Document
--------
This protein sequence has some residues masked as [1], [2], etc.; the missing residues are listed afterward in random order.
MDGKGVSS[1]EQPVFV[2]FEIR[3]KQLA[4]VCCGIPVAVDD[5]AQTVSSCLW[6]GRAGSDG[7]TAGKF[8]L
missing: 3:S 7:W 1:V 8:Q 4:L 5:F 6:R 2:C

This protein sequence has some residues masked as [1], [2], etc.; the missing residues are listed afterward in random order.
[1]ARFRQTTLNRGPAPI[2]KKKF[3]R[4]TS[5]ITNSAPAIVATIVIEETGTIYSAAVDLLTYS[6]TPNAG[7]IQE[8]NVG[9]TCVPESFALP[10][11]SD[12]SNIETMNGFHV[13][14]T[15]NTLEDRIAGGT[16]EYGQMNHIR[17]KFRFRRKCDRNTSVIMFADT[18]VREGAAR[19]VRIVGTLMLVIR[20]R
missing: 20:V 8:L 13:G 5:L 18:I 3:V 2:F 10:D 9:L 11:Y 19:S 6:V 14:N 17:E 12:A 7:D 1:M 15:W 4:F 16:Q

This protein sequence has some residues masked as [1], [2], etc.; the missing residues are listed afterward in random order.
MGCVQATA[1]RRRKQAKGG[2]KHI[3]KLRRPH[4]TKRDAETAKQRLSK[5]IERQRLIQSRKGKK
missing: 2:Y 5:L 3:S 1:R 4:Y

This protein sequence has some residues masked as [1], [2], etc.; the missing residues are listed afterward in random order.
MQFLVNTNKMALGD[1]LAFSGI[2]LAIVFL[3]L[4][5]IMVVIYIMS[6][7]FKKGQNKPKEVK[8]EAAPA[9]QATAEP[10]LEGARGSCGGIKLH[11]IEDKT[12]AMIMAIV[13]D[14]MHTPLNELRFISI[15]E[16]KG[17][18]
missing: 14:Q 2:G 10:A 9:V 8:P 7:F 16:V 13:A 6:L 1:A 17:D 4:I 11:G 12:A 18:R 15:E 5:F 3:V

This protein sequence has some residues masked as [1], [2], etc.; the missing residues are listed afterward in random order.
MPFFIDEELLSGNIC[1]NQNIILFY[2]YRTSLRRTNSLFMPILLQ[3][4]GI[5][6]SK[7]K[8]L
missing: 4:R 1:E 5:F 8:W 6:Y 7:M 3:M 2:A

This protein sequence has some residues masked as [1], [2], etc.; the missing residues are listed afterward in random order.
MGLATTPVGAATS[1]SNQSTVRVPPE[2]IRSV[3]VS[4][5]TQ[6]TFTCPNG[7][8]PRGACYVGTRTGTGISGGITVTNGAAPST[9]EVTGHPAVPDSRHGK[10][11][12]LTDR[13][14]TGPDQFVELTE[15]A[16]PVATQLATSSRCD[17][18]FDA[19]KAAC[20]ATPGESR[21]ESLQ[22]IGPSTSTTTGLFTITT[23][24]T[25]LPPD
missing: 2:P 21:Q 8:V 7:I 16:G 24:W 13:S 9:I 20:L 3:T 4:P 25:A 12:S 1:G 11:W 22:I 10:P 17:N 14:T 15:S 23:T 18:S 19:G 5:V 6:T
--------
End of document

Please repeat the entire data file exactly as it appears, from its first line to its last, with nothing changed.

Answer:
This protein sequence has some residues masked as [1], [2], etc.; the missing residues are listed afterward in random order.
MDGKGVSS[1]EQPVFV[2]FEIR[3]KQLA[4]VCCGIPVAVDD[5]AQTVSSCLW[6]GRAGSDG[7]TAGKF[8]L
missing: 3:S 7:W 1:V 8:Q 4:L 5:F 6:R 2:C

This protein sequence has some residues masked as [1], [2], etc.; the missing residues are listed afterward in random order.
[1]ARFRQTTLNRGPAPI[2]KKKF[3]R[4]TS[5]ITNSAPAIVATIVIEETGTIYSAAVDLLTYS[6]TPNAG[7]IQE[8]NVG[9]TCVPESFALP[10][11]SD[12]SNIETMNGFHV[13][14]T[15]NTLEDRIAGGT[16]EYGQMNHIR[17]KFRFRRKCDRNTSVIMFADT[18]VREGAAR[19]VRIVGTLMLVIR[20]R
missing: 20:V 8:L 13:G 5:L 18:I 3:V 2:F 10:D 9:L 11:Y 19:S 6:V 14:N 17:E 12:A 7:D 1:M 15:W 4:F 16:Q

This protein sequence has some residues masked as [1], [2], etc.; the missing residues are listed afterward in random order.
MGCVQATA[1]RRRKQAKGG[2]KHI[3]KLRRPH[4]TKRDAETAKQRLSK[5]IERQRLIQSRKGKK
missing: 2:Y 5:L 3:S 1:R 4:Y

This protein sequence has some residues masked as [1], [2], etc.; the missing residues are listed afterward in random order.
MQFLVNTNKMALGD[1]LAFSGI[2]LAIVFL[3]L[4][5]IMVVIYIMS[6][7]FKKGQNKPKEVK[8]EAAPA[9]QATAEP[10]LEGARGSCGGIKLH[11]IEDKT[12]AMIMAIV[13]D[14]MHTPLNELRFISI[15]E[16]KG[17][18]
missing: 14:Q 2:G 10:A 9:V 8:P 7:F 16:V 13:A 6:L 1:A 17:D 4:I 11:G 12:A 18:R 15:E 5:F 3:V

This protein sequence has some residues masked as [1], [2], etc.; the missing residues are listed afterward in random order.
MPFFIDEELLSGNIC[1]NQNIILFY[2]YRTSLRRTNSLFMPILLQ[3][4]GI[5][6]SK[7]K[8]L
missing: 4:R 1:E 5:F 8:W 6:Y 7:M 3:M 2:A

This protein sequence has some residues masked as [1], [2], etc.; the missing residues are listed afterward in random order.
MGLATTPVGAATS[1]SNQSTVRVPPE[2]IRSV[3]VS[4][5]TQ[6]TFTCPNG[7][8]PRGACYVGTRTGTGISGGITVTNGAAPST[9]EVTGHPAVPDSRHGK[10][11][12]LTDR[13][14]TGPDQFVELTE[15]A[16]PVATQLATSSRCD[17][18]FDA[19]KAAC[20]ATPGESR[21]ESLQ[22]IGPSTSTTTGLFTITT[23][24]T[25]LPPD
missing: 2:P 21:Q 8:V 7:I 16:G 24:W 13:S 9:I 20:L 3:T 4:P 25:A 12:S 1:G 11:W 22:I 10:P 17:N 14:T 15:S 23:T 18:S 19:G 5:V 6:T